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Taking the Game Seriously

November 6, 2010

Yet Another Gamma World Article

Taking it Seriously

Acknowledging that the necessary elements are there, that Gamma World can be run as an ongoing campaign, the question is how a DM can use those elements without tripping over the obstacles I’ve mentioned. After running a few sessions, I feel comfortable saying that it doesn’t require a lot of heavy modification. A DM merely needs to assume that running a Gamma World campaign is like wandering down the aisles of a liquor store. It’s a fun place to be, but stay just sober enough to watch your step or you’re going to have a lot of broken glass and wasted booze around. Specifically, a DM needs to be careful of the game’s lethality and keep an eye on the skill system. Some DMs might want to slow down level advancement and reduce some of the randomness.


Gamma World actually doesn’t seem to be as lethal as it claims. The game is actually nearly as well-balanced as D&D 4E and the PC’s accuracy and damage are boosted to compensate for a lack of feats and other such boosts and second wind is a minor action and restores half of a character’s maximum hit points rather than a quarter. The reasons for the lethality warnings are that it is difficult to build a well-balanced party, that in-combat healing is almost nonexistent, and because the random element introduced by Alpha Mutations means that the power level of the PCs is always in a state of flux. I actually did have a TPK in my first session that started when the party’s melee defender type (radioactive seismic) developed a stink gland and the rest of the party had to stay away from him, so Alpha Mutation related deaths are possible.

My second session went much better because I scaled down the difficulty of the encounters and limited them to the party’s level or slightly below. For a challenging encounter, I went one level above the party’s level. That’s all it takes. A DM who continues to have problems with lethality even after adjusting encounters could consider adding some form of in-combat healing, such as medical kits or a hovering healer robot that allows a member of the party to heal as a minor action twice per encounter. These are simple fixes but they can make a big difference.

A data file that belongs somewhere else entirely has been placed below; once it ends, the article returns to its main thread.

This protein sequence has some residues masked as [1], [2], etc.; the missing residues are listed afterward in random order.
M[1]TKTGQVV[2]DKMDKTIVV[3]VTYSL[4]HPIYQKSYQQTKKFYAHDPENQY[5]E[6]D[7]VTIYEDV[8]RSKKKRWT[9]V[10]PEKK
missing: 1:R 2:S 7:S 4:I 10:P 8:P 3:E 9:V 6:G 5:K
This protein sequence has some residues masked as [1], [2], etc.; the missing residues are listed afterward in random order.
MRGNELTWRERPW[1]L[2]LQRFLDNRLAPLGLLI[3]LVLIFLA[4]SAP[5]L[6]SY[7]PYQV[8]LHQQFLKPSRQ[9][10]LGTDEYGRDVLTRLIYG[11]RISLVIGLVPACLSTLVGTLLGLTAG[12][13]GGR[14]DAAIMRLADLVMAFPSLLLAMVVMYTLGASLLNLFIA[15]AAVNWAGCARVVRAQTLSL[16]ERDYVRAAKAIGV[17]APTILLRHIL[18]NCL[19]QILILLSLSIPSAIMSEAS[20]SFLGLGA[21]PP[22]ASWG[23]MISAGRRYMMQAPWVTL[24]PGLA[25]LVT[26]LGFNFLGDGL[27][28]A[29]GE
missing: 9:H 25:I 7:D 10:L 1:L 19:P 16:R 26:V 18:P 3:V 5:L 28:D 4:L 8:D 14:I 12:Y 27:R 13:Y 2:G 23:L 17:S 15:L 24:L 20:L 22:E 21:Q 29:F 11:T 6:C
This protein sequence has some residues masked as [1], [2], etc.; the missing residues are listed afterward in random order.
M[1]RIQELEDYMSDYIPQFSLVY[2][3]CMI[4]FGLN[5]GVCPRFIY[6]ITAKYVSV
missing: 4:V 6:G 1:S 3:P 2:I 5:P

The Skill System

The skill system doesn’t have to be a large problem either. I’ve been using it unmodified and restricting myself to easy and occasionally moderate DCs. For skill challenges, I’ve used low complexity and made sure that there were options for a very broad range of skills. Knowing what skills the party has access to is also helpful. Including several options for bonuses as suggested in the D&D Rules Compendium also helps.

A DM who still finds the skill system problematic for building non-combat encounters might consider two options. First, if a PC ends up with duplicate skills, he can ignore the rule about stacking the modifiers and instead pick a second, related skill. Second, he can allow each character two rolls on the skill chart instead of one and have players reroll all duplications. Again, a simple fix that can make a world of difference.

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